Although heat is in the name, you can use a heat pump for air conditioning. It works by transferring heat instead of creating it (unlike furnaces) which is why it also is used as a two way system. It's true that heat pumps can be very efficient, although most air conditioners are similar in terms of their efficiency. Just look at these two top of the line cooling systems from Lennox.
XC25 Air Conditioner
up to 26 SEER
ENERGY STAR® Qualified
XP25 Heat Pump
up to 23.5 SEER
up to 10.2 HSPF
ENERGY STAR® Qualified
What is SEER and HSPF?
SEER is an efficiency guideline for ACs, and the bigger the number, the more efficient it is. The difference between 23.5 and 26 is not crazy though, and the efficiency varies depending on the model. On the other hand, HSPF is a different standard that stands for "heating seasonal performance factor" and is designed to grade heat pumps. It tells you how efficient the equipment is at heating. You can tell from these examples by looking at the SEER rating, air conditioners are about equal, if not even better depending on the AC you choose. The biggest difference between the two is that heat pumps can also add warmth to your home while an AC cannot.
Does climate matter for heat pumps?
Heat pumps are more effective in hotter climates with mild winters, save for some integrated systems that use heat pumps as backups or auxiliary, such as with a geothermal system. We encourage you to consult with a NATE certified HVAC technician who has experience in your city before deciding on a heat pump. If the equipment just isn't right for your home, you could have unnecessarily high electric bills. Once the temperature drops too low, it's much harder for the heat pump to draw heat out of the air and it may never warm your home to the temperature you set. This means you may unknowingly begin running your heat pump non-stop or switching on emergency heat 24/7 during cold snaps which drives your energy consumption way up.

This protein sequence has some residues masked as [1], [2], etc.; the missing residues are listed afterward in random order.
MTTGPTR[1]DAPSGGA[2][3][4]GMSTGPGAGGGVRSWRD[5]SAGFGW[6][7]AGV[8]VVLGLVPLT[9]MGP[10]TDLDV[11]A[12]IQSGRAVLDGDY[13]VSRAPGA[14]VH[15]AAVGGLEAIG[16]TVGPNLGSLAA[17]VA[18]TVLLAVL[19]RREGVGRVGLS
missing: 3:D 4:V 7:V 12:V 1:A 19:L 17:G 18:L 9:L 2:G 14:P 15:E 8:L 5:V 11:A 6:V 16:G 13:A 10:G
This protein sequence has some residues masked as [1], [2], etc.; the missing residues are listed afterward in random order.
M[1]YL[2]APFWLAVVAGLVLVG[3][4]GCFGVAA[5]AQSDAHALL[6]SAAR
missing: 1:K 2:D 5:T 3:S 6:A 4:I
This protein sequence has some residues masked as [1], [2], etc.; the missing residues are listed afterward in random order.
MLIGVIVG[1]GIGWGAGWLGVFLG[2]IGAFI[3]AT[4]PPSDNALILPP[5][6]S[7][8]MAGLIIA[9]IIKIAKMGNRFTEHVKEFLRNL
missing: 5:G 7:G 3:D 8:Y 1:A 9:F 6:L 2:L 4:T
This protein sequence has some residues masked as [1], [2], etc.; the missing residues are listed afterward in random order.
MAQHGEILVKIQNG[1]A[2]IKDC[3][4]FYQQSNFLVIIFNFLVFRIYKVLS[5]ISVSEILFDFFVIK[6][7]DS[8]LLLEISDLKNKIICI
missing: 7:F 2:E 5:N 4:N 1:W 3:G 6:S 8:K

How does a heat pump compare with a furnace?
A furnace is a stronger heating system
and is critical for certain cooler climates. That’s because a heat pump has trouble when the temperature hits about 40 degrees Fahrenheit (4.4 degrees Celsius. As odd as it may seem, during cold weather, a heat pump is intended to pull heat from the outdoors and use it to raise the temperature of the inside air. Just because the air outside feels cold, there is still a sufficient amount of heat for the heat pump to function well, but in exceptionally cold climates there is not sufficient heat available outside to heat the air inside to high enough temperatures needed to keep warm. So while a heat pump may work perfectly during the heating season for someone in Daytona Beach, someone living in upstate New York with a heat pump would likely also need a furnace for the more extreme temperatures. If you don’t have a furnace that kicks in when the freezing temperatures hit, the heat pump can run for hours trying to keep your home warm enough.
How to achieve maximum efficiency with your heat pump
In some areas, heat pumps can be used with geothermal systems, and the heating source is better for the environment as it is not burning fossil fuels and, instead, uses the Earth’s native temperature to heat and cool. This is a fantastic alternative for particular northern regions, but extra land must be available in order to install the correct piping for a geothermal system.
When it comes to home comfort, you probably didn’t need anything else to think about; but, remember, it’s important to consider the pros and cons of each heating and cooling system so you don’t end up purchasing a system that shuts down when extreme temperatures hit, or investing in two systems when one would suffice.
If you can’t decide which system would best fit your needs, call Jack Nelson Service Experts to schedule
a complimentary in-home quote. We are here to answer any and all of your questions to ensure you make the right choice for your home.